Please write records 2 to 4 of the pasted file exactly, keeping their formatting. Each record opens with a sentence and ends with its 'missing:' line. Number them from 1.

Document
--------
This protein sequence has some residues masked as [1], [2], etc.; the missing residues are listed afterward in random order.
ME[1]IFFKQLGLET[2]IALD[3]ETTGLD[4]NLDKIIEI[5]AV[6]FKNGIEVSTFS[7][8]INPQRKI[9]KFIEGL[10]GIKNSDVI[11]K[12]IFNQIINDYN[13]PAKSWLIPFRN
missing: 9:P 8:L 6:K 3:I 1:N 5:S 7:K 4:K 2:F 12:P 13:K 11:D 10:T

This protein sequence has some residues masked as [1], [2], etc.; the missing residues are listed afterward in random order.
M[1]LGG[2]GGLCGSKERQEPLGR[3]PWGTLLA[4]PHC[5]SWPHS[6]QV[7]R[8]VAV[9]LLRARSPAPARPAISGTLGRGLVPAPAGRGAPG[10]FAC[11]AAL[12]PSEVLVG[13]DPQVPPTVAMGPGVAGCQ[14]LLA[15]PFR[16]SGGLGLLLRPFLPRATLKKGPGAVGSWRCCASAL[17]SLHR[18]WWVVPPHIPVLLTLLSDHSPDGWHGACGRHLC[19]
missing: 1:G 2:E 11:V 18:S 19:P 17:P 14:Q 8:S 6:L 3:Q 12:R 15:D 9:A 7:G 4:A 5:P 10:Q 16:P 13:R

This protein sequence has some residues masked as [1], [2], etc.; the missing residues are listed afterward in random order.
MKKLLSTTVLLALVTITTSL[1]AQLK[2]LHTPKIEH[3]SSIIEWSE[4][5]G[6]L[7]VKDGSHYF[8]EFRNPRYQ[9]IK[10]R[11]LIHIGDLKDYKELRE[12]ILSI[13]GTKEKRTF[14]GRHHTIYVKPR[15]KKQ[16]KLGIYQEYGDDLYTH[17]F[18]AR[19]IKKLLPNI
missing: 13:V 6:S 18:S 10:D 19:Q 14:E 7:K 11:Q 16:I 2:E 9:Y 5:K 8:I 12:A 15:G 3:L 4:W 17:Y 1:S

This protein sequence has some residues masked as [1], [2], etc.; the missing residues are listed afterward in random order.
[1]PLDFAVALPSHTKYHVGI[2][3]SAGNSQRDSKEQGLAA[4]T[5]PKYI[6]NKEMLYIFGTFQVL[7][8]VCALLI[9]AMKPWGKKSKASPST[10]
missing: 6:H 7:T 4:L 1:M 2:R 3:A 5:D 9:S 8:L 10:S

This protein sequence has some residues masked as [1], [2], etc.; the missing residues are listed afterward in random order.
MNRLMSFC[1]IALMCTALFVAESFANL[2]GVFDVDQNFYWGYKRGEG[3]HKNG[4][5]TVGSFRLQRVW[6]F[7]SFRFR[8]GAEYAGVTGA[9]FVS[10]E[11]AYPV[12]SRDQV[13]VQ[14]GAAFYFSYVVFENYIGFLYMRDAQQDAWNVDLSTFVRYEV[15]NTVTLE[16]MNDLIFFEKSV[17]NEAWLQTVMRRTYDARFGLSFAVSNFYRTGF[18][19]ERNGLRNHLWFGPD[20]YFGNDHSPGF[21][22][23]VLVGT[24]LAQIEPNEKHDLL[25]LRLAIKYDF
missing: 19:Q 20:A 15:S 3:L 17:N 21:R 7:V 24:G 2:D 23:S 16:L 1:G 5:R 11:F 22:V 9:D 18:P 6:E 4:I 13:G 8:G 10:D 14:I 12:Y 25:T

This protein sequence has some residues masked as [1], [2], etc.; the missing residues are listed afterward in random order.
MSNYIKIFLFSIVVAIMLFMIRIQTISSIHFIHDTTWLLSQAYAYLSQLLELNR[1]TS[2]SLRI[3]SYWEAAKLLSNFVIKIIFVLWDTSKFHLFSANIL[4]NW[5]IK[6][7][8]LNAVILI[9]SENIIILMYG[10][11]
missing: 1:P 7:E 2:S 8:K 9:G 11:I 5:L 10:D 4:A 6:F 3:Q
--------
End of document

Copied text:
This protein sequence has some residues masked as [1], [2], etc.; the missing residues are listed afterward in random order.
M[1]LGG[2]GGLCGSKERQEPLGR[3]PWGTLLA[4]PHC[5]SWPHS[6]QV[7]R[8]VAV[9]LLRARSPAPARPAISGTLGRGLVPAPAGRGAPG[10]FAC[11]AAL[12]PSEVLVG[13]DPQVPPTVAMGPGVAGCQ[14]LLA[15]PFR[16]SGGLGLLLRPFLPRATLKKGPGAVGSWRCCASAL[17]SLHR[18]WWVVPPHIPVLLTLLSDHSPDGWHGACGRHLC[19]
missing: 1:G 2:E 11:V 18:S 19:P 17:P 14:Q 8:S 6:L 3:Q 12:R 15:D 9:A 7:G 4:A 5:P 10:Q 16:P 13:R

This protein sequence has some residues masked as [1], [2], etc.; the missing residues are listed afterward in random order.
MKKLLSTTVLLALVTITTSL[1]AQLK[2]LHTPKIEH[3]SSIIEWSE[4][5]G[6]L[7]VKDGSHYF[8]EFRNPRYQ[9]IK[10]R[11]LIHIGDLKDYKELRE[12]ILSI[13]GTKEKRTF[14]GRHHTIYVKPR[15]KKQ[16]KLGIYQEYGDDLYTH[17]F[18]AR[19]IKKLLPNI
missing: 13:V 6:S 18:S 10:D 19:Q 14:E 7:K 11:Q 16:I 2:E 9:Y 5:K 8:I 12:A 15:G 3:L 4:W 17:Y 1:S

This protein sequence has some residues masked as [1], [2], etc.; the missing residues are listed afterward in random order.
[1]PLDFAVALPSHTKYHVGI[2][3]SAGNSQRDSKEQGLAA[4]T[5]PKYI[6]NKEMLYIFGTFQVL[7][8]VCALLI[9]AMKPWGKKSKASPST[10]
missing: 6:H 7:T 4:L 1:M 2:R 3:A 5:D 9:S 8:L 10:S